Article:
NYU Buildings Cast Shadow on the Park — A Look Back at the building of NYU’s Kimmel Center

2012 - NYU Buildings cast shadows on WSP

Updated — I came across this photo on Twitter taken by Rebecca Stern who says it is the view from the NYU Stern Building but it feels more like it’s taken from the Kimmel Center. Nonetheless, this certainly shows how the NYU buildings cast a shadow on Washington Square reaching to the middle of the fountain.

I wasn’t involved when the Greenwich Village community was dealing with New York University on the building of the Kimmel Center so I researched some of the history. This 2002 document, After the Kimmel Center: How Can we Better Plan to Protect Our Neighborhoods, Parks and View Corridors?(PDF), was prepared by the Greenwich Village Society for Historic Preservation. Here is an excerpt:

This report grew out of a panel discussion and forum held by the Greenwich Village Society for Historic Preservation on April 30, 2002…

The spark for the event was the capping out of New York University’s new Kimmel Student Center on Washington Square South. GVSHP and a host of local and citywide groups had opposed the plans for this building three years earlier, when NYU first announced its plans to tear down the Loeb Student, and replace it with this new, larger building.

It was clear that the new building would be too big, towering over Washington Square Park and the nearby South Village, which consists nearly exclusively of buildings of no more than 5 or 6 stories. It was also clear that the new building would cast a long shadow from the south side of the park, limiting the park’s sunlight and connection to the surrounding neighborhood.

Unfortunately, when the building reached its full height and bulk, it became clear that Kimmel
would have an even greater and unforeseen impact: the view down Fifth Avenue through Washington Square Arch, for years one of New York’s great vistas, had been nearly obliterated.

One used to be able to look down the Avenue through the arch and see downtown skyscrapers; now that is virtually impossible. In fact, from just a short distance to the north the Arch appears to be dwarfed and seemingly engulfed by the building; where arch and sky were previously dramatically framed by Lower Fifth Avenue, this view now looks more like a blind alley.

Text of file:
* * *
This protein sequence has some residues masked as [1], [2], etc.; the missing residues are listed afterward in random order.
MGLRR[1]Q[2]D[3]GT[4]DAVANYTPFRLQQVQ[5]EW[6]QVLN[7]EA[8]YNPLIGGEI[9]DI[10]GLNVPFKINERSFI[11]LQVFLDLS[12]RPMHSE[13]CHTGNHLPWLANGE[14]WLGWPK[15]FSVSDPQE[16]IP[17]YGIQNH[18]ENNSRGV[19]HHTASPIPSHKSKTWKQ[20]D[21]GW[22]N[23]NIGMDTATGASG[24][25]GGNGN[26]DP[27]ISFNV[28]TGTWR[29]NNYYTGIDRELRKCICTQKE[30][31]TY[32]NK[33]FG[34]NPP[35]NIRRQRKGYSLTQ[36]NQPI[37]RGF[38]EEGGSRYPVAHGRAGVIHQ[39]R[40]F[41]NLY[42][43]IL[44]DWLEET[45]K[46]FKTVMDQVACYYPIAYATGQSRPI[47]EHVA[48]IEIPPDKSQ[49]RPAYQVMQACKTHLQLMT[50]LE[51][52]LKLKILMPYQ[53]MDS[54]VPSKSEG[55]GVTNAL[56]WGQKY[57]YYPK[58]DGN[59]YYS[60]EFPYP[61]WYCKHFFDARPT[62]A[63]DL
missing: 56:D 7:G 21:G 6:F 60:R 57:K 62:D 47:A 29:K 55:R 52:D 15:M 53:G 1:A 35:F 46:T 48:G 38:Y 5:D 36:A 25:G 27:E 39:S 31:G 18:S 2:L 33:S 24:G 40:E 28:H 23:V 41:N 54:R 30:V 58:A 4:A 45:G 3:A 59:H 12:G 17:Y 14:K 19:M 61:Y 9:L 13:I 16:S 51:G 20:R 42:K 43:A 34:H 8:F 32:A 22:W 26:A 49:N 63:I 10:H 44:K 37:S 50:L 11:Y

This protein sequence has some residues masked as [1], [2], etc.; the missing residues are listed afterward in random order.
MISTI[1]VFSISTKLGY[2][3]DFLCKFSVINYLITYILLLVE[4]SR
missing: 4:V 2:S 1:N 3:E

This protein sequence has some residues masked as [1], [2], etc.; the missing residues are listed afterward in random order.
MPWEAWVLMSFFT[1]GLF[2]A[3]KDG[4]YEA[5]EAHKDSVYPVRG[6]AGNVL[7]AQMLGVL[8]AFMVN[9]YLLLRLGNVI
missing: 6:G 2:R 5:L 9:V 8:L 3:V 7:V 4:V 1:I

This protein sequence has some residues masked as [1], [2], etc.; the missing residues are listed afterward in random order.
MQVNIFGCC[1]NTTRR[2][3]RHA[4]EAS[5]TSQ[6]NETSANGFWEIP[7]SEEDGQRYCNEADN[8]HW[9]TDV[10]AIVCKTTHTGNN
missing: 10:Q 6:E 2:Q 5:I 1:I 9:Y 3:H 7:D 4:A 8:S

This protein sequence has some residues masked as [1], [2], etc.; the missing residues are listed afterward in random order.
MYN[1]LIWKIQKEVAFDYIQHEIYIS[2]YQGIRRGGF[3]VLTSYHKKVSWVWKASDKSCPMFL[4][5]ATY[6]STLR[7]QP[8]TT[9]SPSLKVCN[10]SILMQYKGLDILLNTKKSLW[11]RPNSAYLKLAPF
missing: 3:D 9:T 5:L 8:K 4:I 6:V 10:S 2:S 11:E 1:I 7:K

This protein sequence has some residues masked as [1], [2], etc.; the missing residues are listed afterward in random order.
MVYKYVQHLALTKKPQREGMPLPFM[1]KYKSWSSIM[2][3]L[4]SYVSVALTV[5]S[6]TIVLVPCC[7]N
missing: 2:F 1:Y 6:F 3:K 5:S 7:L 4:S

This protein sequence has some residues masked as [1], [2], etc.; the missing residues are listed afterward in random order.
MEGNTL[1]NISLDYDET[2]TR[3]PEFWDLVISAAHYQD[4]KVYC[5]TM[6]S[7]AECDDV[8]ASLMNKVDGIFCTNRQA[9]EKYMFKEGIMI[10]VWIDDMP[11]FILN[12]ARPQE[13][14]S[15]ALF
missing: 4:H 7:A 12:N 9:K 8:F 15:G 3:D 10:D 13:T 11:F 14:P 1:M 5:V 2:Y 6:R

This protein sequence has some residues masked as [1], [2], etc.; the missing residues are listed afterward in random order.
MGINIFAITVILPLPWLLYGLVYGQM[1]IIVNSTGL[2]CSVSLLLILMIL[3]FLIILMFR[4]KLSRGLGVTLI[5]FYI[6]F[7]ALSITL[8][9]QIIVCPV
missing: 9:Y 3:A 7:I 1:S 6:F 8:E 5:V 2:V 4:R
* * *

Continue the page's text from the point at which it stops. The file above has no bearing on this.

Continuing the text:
In spite of all of this, however, the proposed building, with the community facility bonus which nearly doubles the allowable floor area ratio, was considered “as of right” under existing law.

Many assumed that given the wealth of historic resources in close proximity to the proposed building (which is in fact across the street from the Greenwich Village Historic District, across the street from Washington Square Park, and less than half a block from the landmarked Judson Memorial Church) there would be some greater degree of regulation or control over such a large project. There was not.

Views, sightlines, and impacts on parks are rarely accounted for in zoning. Zoning often allows buildings of substantially greater height (sometimes with no height restrictions whatsoever) than what surrounds them, even in residential districts with a consistent built environment.

Some additional history:

From the New York Daily News, February 10, 2000: Nyu Bldg. Plan Faces Suit Group Sez Center Hurts Washington Sq. Park :

“We’re looking at a building that’s 162 feet high that’s going to cast, by their own admission, additional shadows over Washington Square Park of over 100 feet,” said Lawrence Goldberg, the other attorney. “They don’t seem to be terribly concerned about this.”

NYU’s proposed Kimmel Center for University Life would take the place of the already demolished Loeb Student Center. The 200,000-square-foot site is on LaGuardia Place.

The replacement of Loeb has been a topic of heated debate and criticism since it was announced in the fall of 1998 that the university would tear down the structure. …

Goldberg also contended that NYU broke several written commitments to the Village community to build structures that were consistent with the historic nature of the area and would not cast significant shadows over Washington Square Park.